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Posted 08 June 2015 - 11:26 PM

FYI. If it's the old em--25 160g some places like spectra will process as color but at a very high cost. It's not e6 compatible at all as I understand.
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#15 David Cunningham

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Posted 08 June 2015 - 11:30 PM

Last post. I promise. Based on your photo I'm 99% sure that 160g you have is the newer em-26.
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#16 Josh Gladstone

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Posted 09 June 2015 - 12:34 AM

FWIW, here's some Super 8 em-26 Ektachrome I processed in D-76:

 

 

 

Note that this cartridge was just inside a camera I'd purchased, so aside from the opening, all this footage was shot by someone else who knows when. Probably some time in the late 80s/early 90s.


Edited by Josh Gladstone, 09 June 2015 - 12:37 AM.

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#17 Phil Clark

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Posted 16 June 2015 - 07:07 AM

Just to add my $0.02 regarding DIY processing in a Lomo tank:

 

I've successfully processed 1990s K40 Kodachrome as both BW neg and BW reversal - results were okay if a bit murky - it's possibly worth doing if you can pick the stock up cheap or free. Older Kodachrome (eg the K II on the right of  your pic) I'd use as leader - it's not worth the effort IME.

 

The Vision2 is an earlier version of the currently available Vision3 stock and can be processed as C41 if you want to do it yourself. Otherwise there are pro labs who will do it in ECN (its native chemistry) for a fee. Bear in mind this is a colour neg stock and not reversal.

 

greets from London  


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#18 Duncan Peters

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Posted 19 June 2015 - 09:43 AM

Hello, i am a photographer from toronto interested in shooting on film stocks, which is why i joined the forum !

 

you can process the vision in c41 chemicals, which you can make from scratch if you are able to find all the chemicals, it really isnt that hard and can be put together at room temp. bh photo also sells a power c41 press kit which has gotten good reviews but i am able to get the liquid concentrates where i am. i do not know if you would be able to get the powder kit sent to where you are.

 

also you can remove the remjet with only baking soda and very hot water, 1 tablespoon / litre, make enough to do 5 or 6 washes, shake vigorously and keep going until the water is clear.

 

for the kodachrome you process k14 or b&w, BUT k14 doesnt exist anymore.

 

you cannot cross process the film with c41, kodachrome does not have any dye couplers in the emulsion. the k14 process adds the color.

 

kodacrhome was hard enough to process that kodak included the processing when you purchased the roll.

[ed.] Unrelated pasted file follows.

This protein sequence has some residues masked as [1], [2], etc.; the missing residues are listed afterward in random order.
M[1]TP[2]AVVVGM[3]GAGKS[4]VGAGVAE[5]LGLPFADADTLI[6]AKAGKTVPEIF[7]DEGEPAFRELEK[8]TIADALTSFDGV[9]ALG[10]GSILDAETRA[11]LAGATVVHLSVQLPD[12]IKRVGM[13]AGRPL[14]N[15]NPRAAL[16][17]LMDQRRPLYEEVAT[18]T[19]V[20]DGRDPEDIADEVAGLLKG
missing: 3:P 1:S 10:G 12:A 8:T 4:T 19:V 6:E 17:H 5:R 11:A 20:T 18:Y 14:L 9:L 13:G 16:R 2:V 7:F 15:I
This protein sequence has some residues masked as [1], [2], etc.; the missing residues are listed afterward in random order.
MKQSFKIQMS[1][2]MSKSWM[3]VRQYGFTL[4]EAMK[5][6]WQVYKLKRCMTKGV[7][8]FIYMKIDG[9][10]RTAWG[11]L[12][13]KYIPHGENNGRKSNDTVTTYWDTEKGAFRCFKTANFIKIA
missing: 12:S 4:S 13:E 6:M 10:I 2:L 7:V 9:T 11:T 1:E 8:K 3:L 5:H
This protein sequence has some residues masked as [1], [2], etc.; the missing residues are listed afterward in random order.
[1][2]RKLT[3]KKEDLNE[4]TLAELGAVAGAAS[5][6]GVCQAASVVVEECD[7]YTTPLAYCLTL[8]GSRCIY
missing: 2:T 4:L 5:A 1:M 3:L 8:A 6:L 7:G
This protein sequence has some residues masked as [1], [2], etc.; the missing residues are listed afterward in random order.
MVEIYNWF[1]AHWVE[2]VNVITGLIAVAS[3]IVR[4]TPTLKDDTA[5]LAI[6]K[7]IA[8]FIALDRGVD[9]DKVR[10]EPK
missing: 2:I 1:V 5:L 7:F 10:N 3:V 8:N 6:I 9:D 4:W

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#19 Duncan Peters

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Posted 19 June 2015 - 11:16 AM

just want to add i in no way recommend mixing c41 from scratch unless you know exactly what you are doing and how to safely handle what you are working with.

 

the bh photo kit is the same thing and its already weighed out, mixed and ready to be added to water.


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#20 Antonio Bunt

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Posted 22 June 2015 - 10:05 PM

Sorry, I was away for a while!
The great thing about questions is the fact that more questions rise and more knowledge can be shared!

HI Antonio,
give them a go.  For the kodachrome, as you know, all you can do is black and white.  Given the very real chance of fogging on the film due to age, I think just process it as neg.  Same with the E160.  I recommend using something with a bit of punch like D19.  Have processed hundreds and hundreds of old rolls of Kodachrome as bw neg that way.  You will need to do a rem-jet removing pre-bath.  As you will for the colour neg.
Its worth doing if you have time available, but not fresh film
cheers,
richard


Nice to read you over here, Richard! We don't have D-19 anymore in Mexico.
Do you think I can use HC-110 instead?

Last post. I promise. Based on your photo I'm 99% sure that 160g you have is the newer em-26.


It is indeed the newer EM-26 process.

FWIW, here's some Super 8 em-26 Ektachrome I processed in D-76:
 
http://www.youtube.c...h?v=RmN-9aHgrbs
 
 
Note that this cartridge was just inside a camera I'd purchased, so aside from the opening, all this footage was shot by someone else who knows when. Probably some time in the late 80s/early 90s.


Hey Josh! Did you transfer the film with your set-up featured in another thread? It looks cool!

Just to add my $0.02 regarding DIY processing in a Lomo tank:
 
I've successfully processed 1990s K40 Kodachrome as both BW neg and BW reversal - results were okay if a bit murky - it's possibly worth doing if you can pick the stock up cheap or free. Older Kodachrome (eg the K II on the right of  your pic) I'd use as leader - it's not worth the effort IME.
 
The Vision2 is an earlier version of the currently available Vision3 stock and can be processed as C41 if you want to do it yourself. Otherwise there are pro labs who will do it in ECN (its native chemistry) for a fee. Bear in mind this is a colour neg stock and not reversal.
 
greets from London


So you recommend just using the KII as leader and not even bother on tests?
Have you ever used e Flexicolor kit to process Vison colour neg?
It is what I have handy right now.